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  1. J-G


    Wow! Sounds like an early example of the Jackson-Guldan method. Then again, I seem to recall that some early Spanish guitars (and viols?) were made by carving the whole body cavity from one piece. Like carving a canoe.
  2. Studied with Thibaud, Enesco, and Flesch before the war. Narrowly missed being torpedoed when escaping to Britain in 1940. Became a major soloist. Played with John and Yoko.
  3. I've heard it called a Spohr design. Combines chin and shoulder rest. Best part is, it stays on the fiddle in the case.
  4. Nice piece and a good performance. Thank you, Marty. And congratulations, Dwight!
  5. J-G

    Violin id

    I'm curious whether the maple used gives you that impression. An imported scroll (and neck) would likely use European maple, a U. S. builder probably a new world variety. Can you (or anyone else here) identify the maple(s) of the scroll and body?
  6. Oops, I missed the "m.s." in the excerpt above. If that applies to the whole passage, then it isn't the flamenco-style strumming after all. (Might be easier with right hand though?) (Edit: ) I now see that neither of the two scores on imslp has the m.s. indication, so I guess the composer intended right hand. (2nd edit:) Just checked Hilary Hahn's performance on Youtube. As I expected, she plays LH pizz for the open E only, then strums with right hand.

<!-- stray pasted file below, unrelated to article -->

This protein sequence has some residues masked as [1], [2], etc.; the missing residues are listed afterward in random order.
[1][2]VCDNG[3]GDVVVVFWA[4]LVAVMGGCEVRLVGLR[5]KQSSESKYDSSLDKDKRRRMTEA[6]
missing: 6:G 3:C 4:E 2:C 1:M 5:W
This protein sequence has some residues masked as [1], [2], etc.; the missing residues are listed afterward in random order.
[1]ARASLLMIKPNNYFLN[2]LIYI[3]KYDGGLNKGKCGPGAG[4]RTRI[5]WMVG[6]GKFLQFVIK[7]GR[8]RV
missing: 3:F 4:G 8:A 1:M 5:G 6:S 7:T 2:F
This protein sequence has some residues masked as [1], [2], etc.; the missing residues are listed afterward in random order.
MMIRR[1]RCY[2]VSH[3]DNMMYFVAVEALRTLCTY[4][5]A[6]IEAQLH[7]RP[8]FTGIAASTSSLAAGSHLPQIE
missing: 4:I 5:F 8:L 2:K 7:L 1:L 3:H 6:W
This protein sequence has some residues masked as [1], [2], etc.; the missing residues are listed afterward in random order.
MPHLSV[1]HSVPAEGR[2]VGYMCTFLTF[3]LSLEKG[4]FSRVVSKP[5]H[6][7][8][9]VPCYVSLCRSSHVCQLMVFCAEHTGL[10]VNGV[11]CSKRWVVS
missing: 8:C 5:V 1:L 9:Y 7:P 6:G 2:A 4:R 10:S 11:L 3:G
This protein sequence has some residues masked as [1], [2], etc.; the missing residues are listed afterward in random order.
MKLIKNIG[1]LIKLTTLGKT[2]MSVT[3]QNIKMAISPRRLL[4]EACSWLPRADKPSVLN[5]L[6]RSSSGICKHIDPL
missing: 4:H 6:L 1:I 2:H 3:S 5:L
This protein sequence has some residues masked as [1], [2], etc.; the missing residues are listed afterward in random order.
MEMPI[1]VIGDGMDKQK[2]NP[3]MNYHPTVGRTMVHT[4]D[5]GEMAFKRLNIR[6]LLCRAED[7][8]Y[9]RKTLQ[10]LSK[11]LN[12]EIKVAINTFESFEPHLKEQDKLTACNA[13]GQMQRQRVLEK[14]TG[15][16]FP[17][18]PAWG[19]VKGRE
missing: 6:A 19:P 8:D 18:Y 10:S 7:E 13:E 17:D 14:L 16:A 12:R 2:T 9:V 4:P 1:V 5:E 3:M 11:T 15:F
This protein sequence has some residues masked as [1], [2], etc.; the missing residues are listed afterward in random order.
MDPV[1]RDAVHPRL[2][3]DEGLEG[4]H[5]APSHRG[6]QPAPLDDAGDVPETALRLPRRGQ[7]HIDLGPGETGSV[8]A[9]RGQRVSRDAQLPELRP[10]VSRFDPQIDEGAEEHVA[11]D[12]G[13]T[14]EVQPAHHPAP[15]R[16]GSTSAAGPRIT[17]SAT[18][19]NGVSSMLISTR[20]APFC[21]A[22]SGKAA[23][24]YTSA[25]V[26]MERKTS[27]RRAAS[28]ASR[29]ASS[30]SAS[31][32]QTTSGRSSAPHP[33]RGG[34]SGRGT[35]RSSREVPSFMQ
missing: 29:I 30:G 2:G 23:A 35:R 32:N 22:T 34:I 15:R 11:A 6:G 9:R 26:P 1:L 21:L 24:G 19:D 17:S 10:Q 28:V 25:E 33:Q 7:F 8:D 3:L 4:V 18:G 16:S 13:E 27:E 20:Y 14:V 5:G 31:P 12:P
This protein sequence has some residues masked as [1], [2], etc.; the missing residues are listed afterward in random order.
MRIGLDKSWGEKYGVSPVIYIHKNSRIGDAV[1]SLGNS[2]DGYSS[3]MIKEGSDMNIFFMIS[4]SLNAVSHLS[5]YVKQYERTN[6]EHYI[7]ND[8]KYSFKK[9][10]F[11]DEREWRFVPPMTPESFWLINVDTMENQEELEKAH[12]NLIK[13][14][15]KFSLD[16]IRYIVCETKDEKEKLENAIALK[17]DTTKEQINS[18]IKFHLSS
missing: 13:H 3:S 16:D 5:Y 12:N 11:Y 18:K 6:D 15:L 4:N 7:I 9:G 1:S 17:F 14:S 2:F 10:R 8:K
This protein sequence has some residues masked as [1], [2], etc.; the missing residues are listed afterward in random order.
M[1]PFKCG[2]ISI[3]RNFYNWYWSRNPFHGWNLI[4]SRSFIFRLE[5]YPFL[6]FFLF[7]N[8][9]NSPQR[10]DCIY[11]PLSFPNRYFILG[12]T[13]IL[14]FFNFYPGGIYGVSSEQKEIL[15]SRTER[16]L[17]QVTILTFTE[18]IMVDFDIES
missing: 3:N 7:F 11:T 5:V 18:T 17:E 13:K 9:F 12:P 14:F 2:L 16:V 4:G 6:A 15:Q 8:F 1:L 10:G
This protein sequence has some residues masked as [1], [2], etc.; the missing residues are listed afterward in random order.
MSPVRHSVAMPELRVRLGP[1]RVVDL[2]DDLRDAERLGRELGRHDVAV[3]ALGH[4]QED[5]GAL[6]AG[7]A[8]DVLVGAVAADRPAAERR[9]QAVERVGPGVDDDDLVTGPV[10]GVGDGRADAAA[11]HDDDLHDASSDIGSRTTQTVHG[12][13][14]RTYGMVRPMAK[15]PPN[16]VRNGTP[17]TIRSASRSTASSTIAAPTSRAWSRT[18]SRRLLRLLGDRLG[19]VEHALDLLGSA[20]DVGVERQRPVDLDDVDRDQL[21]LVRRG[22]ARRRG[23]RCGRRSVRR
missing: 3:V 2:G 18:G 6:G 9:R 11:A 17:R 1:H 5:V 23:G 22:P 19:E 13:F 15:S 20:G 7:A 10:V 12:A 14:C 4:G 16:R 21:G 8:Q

7. For what it's worth, flamenco guitarists call that kind of strumming "rasgueado".
  8. It's not gonna sound great with the bridge in the wrong place,. And oh— does it have a back?
  9. Perhaps the place has changed since Johnson's day? "Why, Sir, you find no man, at all intellectual, who is willing to leave London. No, Sir, when a man is tired of London, he is tired of life; for there is in London all that life can afford." — Samuel Johnson
  10. An attempt is made here to classify and characterise the different kinds of E-strings. This may be useful information for some, though not everyone will agree with the pros and cons given: https://store.fisherviolins.com/Guide_To_Violin_E_Strings_a/298.htm
  11. Augustine nylon guitar strings were on the market from about 1948. They were endorsed by Segovia, and almost overnight no guitarist was using gut strings. The plain (unwound) nylon strings had taken longer to develop than the wound basses. But so far as I know no synthetic E-string has ever been been available for violin, so that synthetic-core sets still use a plain steel E, or a metal-on-metal wound string.